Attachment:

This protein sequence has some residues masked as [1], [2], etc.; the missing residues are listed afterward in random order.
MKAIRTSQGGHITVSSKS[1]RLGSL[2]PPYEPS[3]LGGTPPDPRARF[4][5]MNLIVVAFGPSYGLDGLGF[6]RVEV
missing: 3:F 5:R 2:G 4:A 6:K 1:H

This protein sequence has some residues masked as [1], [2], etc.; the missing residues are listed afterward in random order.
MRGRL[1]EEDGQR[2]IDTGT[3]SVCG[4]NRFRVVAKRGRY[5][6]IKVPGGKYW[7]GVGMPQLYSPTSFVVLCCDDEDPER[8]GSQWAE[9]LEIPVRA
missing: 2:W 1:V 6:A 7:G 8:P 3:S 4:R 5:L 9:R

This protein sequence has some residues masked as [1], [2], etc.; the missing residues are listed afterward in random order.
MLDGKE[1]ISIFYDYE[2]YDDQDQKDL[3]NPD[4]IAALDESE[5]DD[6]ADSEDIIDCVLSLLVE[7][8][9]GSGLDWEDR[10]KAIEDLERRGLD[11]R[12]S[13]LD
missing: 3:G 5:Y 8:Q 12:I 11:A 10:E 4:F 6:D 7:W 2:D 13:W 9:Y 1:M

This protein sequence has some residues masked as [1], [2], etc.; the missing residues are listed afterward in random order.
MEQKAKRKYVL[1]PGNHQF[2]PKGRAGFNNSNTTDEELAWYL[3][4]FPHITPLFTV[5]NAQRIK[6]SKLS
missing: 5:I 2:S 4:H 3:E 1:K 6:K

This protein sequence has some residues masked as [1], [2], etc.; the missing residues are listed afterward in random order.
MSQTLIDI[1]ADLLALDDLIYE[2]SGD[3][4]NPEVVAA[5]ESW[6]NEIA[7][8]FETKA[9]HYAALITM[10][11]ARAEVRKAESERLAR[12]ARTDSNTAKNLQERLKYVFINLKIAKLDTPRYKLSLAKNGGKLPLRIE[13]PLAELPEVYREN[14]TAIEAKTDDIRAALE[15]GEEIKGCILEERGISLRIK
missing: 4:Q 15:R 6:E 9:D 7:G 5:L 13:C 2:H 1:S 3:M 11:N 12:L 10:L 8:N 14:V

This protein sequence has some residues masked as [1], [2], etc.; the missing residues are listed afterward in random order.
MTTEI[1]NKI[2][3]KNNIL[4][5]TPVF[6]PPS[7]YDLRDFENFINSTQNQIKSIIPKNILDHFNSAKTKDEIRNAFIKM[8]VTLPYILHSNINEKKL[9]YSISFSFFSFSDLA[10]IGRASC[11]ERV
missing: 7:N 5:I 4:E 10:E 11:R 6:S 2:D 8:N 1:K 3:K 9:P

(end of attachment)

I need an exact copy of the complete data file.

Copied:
This protein sequence has some residues masked as [1], [2], etc.; the missing residues are listed afterward in random order.
MKAIRTSQGGHITVSSKS[1]RLGSL[2]PPYEPS[3]LGGTPPDPRARF[4][5]MNLIVVAFGPSYGLDGLGF[6]RVEV
missing: 3:F 5:R 2:G 4:A 6:K 1:H

This protein sequence has some residues masked as [1], [2], etc.; the missing residues are listed afterward in random order.
MRGRL[1]EEDGQR[2]IDTGT[3]SVCG[4]NRFRVVAKRGRY[5][6]IKVPGGKYW[7]GVGMPQLYSPTSFVVLCCDDEDPER[8]GSQWAE[9]LEIPVRA
missing: 2:W 1:V 6:A 7:G 8:P 3:S 4:R 5:L 9:R

This protein sequence has some residues masked as [1], [2], etc.; the missing residues are listed afterward in random order.
MLDGKE[1]ISIFYDYE[2]YDDQDQKDL[3]NPD[4]IAALDESE[5]DD[6]ADSEDIIDCVLSLLVE[7][8][9]GSGLDWEDR[10]KAIEDLERRGLD[11]R[12]S[13]LD
missing: 3:G 5:Y 8:Q 12:I 11:A 10:E 4:F 6:D 7:W 2:D 13:W 9:Y 1:M

This protein sequence has some residues masked as [1], [2], etc.; the missing residues are listed afterward in random order.
MEQKAKRKYVL[1]PGNHQF[2]PKGRAGFNNSNTTDEELAWYL[3][4]FPHITPLFTV[5]NAQRIK[6]SKLS
missing: 5:I 2:S 4:H 3:E 1:K 6:K

This protein sequence has some residues masked as [1], [2], etc.; the missing residues are listed afterward in random order.
MSQTLIDI[1]ADLLALDDLIYE[2]SGD[3][4]NPEVVAA[5]ESW[6]NEIA[7][8]FETKA[9]HYAALITM[10][11]ARAEVRKAESERLAR[12]ARTDSNTAKNLQERLKYVFINLKIAKLDTPRYKLSLAKNGGKLPLRIE[13]PLAELPEVYREN[14]TAIEAKTDDIRAALE[15]GEEIKGCILEERGISLRIK
missing: 4:Q 15:R 6:E 9:D 7:G 5:L 13:C 2:H 1:S 3:M 11:N 12:L 10:L 8:N 14:V

This protein sequence has some residues masked as [1], [2], etc.; the missing residues are listed afterward in random order.
MTTEI[1]NKI[2][3]KNNIL[4][5]TPVF[6]PPS[7]YDLRDFENFINSTQNQIKSIIPKNILDHFNSAKTKDEIRNAFIKM[8]VTLPYILHSNINEKKL[9]YSISFSFFSFSDLA[10]IGRASC[11]ERV
missing: 7:N 5:I 4:E 10:E 11:R 6:S 2:D 8:N 1:K 3:K 9:P